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Sweden sets climate goals example for EU

From: WWF
Published March 12, 2009

The new climate and clean energy package proposed by Sweden should serve as an example for all EU countries ahead of crucial global warming negotiations, WWF says. If followed by other industrialised nations the deal could lead towards a low carbon future and help combat climate change.

Sweden is just preparing to take over the EU’s rotating presidency and it is likely to play a major role during important international meetings culminating in the United Nations Climate Change Conference in Copenhagen, in December, where leaders from about 190 countries will try to agree a global deal to replace the Kyoto Protocol, which expires in 2012.

Sweden’s Environment Minister Andreas Carlgren said that his country now aims by 2020 for renewable energy to comprise 50 percent of all energy produced, for the Swedish car fleet to be independent of fossil fuels 10 years later and for the country to be carbon neutral by 2050.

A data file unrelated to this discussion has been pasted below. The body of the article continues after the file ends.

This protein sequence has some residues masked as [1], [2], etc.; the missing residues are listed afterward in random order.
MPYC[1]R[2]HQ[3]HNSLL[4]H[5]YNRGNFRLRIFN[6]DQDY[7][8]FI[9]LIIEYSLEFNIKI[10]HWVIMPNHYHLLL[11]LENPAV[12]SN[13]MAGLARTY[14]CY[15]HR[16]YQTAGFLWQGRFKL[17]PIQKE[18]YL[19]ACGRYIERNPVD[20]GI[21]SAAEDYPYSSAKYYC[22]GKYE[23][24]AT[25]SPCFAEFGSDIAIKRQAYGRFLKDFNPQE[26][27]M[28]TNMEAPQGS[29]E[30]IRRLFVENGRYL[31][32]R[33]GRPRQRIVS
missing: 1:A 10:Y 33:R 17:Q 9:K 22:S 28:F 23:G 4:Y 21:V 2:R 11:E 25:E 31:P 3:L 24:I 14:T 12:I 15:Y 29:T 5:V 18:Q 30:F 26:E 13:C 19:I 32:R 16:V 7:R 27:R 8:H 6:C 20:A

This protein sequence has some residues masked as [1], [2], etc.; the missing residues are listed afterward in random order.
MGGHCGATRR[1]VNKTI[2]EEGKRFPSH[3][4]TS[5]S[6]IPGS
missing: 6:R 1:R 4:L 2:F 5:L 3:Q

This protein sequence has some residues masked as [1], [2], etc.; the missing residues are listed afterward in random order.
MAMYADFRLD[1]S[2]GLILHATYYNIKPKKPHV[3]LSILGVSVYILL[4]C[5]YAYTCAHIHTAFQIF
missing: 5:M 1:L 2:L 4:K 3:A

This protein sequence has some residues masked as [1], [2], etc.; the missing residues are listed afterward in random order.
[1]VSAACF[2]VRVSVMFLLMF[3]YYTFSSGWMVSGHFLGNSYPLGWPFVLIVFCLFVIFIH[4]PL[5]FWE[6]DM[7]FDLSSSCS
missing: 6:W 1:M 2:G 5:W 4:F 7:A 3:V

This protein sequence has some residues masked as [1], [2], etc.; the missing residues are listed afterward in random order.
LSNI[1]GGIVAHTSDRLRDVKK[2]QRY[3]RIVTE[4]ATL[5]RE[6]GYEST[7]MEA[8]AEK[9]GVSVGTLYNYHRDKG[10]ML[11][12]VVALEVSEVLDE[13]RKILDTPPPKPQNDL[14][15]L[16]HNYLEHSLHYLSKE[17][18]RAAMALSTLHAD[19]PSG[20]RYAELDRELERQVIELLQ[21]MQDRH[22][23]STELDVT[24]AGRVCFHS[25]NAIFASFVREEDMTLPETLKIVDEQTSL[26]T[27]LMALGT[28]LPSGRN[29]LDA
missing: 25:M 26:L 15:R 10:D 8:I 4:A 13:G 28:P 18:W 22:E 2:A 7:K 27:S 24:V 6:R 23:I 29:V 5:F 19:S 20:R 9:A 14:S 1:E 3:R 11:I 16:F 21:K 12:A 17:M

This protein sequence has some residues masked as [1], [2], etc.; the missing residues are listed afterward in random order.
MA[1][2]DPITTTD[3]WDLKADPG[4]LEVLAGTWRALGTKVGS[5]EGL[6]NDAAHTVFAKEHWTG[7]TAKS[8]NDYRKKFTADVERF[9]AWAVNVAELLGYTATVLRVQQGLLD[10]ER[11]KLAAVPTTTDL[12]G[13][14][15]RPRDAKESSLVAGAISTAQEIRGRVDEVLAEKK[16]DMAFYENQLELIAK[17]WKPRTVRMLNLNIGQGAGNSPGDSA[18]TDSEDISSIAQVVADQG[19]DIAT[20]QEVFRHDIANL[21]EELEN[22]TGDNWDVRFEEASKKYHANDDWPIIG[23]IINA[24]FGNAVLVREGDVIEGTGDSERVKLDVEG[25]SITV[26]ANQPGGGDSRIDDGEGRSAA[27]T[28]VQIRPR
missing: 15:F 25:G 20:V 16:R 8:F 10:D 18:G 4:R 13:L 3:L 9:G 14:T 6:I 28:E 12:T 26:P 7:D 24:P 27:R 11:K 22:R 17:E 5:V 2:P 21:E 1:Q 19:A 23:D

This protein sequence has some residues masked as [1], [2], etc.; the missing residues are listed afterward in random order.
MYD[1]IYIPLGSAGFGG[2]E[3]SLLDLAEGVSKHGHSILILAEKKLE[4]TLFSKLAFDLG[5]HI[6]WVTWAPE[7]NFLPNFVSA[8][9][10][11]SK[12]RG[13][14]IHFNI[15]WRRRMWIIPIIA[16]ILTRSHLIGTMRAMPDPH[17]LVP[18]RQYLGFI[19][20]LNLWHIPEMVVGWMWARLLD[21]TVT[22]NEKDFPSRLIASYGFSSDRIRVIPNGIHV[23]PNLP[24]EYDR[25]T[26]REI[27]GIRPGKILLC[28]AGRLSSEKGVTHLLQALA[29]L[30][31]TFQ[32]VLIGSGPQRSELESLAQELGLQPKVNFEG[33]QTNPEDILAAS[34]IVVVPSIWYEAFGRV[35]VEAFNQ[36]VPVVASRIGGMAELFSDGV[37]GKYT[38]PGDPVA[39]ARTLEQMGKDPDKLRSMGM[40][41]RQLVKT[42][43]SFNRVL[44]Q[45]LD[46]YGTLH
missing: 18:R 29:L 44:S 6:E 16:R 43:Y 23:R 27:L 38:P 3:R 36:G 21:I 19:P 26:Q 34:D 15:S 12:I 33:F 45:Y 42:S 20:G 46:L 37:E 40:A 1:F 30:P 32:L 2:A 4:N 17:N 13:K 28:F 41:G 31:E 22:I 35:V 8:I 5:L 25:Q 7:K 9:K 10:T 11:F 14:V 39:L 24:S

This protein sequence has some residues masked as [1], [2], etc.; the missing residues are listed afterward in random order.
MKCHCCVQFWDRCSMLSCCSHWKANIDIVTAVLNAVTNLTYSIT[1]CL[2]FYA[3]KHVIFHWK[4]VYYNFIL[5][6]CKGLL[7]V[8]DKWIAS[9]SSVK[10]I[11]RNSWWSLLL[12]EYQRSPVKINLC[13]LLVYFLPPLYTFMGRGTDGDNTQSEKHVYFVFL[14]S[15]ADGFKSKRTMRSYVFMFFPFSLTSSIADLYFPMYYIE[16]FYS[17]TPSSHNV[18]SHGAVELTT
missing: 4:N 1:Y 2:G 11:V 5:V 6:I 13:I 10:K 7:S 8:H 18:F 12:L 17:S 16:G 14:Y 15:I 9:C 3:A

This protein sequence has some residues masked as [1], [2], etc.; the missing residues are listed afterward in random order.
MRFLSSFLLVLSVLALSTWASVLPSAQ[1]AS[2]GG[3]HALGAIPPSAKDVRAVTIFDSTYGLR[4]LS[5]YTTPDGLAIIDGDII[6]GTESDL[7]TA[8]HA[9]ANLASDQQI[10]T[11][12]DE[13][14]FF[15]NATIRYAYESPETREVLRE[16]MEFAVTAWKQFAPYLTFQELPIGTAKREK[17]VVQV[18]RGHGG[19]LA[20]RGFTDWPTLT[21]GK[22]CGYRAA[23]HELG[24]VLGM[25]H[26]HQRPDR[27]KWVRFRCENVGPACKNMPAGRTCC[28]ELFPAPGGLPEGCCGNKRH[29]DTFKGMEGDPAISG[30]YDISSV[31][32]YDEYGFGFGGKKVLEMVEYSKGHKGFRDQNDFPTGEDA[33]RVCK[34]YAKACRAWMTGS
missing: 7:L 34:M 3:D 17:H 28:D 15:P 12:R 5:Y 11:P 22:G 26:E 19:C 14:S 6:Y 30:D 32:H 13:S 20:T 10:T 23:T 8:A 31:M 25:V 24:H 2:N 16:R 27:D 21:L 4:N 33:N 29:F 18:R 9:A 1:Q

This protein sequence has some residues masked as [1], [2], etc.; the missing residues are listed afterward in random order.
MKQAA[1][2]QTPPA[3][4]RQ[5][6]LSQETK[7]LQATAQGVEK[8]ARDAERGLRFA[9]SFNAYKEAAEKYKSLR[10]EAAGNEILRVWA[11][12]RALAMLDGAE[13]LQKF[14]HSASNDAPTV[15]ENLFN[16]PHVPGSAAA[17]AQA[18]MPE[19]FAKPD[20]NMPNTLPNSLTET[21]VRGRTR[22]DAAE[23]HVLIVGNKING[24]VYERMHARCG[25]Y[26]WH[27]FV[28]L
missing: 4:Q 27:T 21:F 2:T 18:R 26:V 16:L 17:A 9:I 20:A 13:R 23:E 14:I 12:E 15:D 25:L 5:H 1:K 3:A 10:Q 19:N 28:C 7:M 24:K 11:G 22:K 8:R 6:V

“We think it is fantastic that the government recognises the important role that eco-efficiency plays in improving the economy,” Lasse Gustavsson, Secretary general of WWF in Sweden said. “If the Swedish government can convince other industrial countries to adapt Sweden’s ambitious climate package, the world would be better suited for combating destructive climate change,” he said.

Sweden, which now plans to slash its greenhouse gas emissions by 40 percent from its 1990 levels within the next 11 years, was asked to cut CO2 output by just 17 percent.

The government said it would stay committed to the proposed goals and that they were independent of whether or not a global climate agreement is achieved.

It wants to reach these goals through the Clean Development Mechanism (CDM), Carlrgren said.

Unfortunately, according to WWF, CDM is currently an ineffective system in desperate need of reform. WWF’s concern is that unless serious reforms of the CDM system are enacted, there is a risk that the 40 percent goal will be watered down to a mere 27 percent.

“We would prefer to see a greater portion of these reductions made within Sweden’s own borders,” Mr Gustavsson said.




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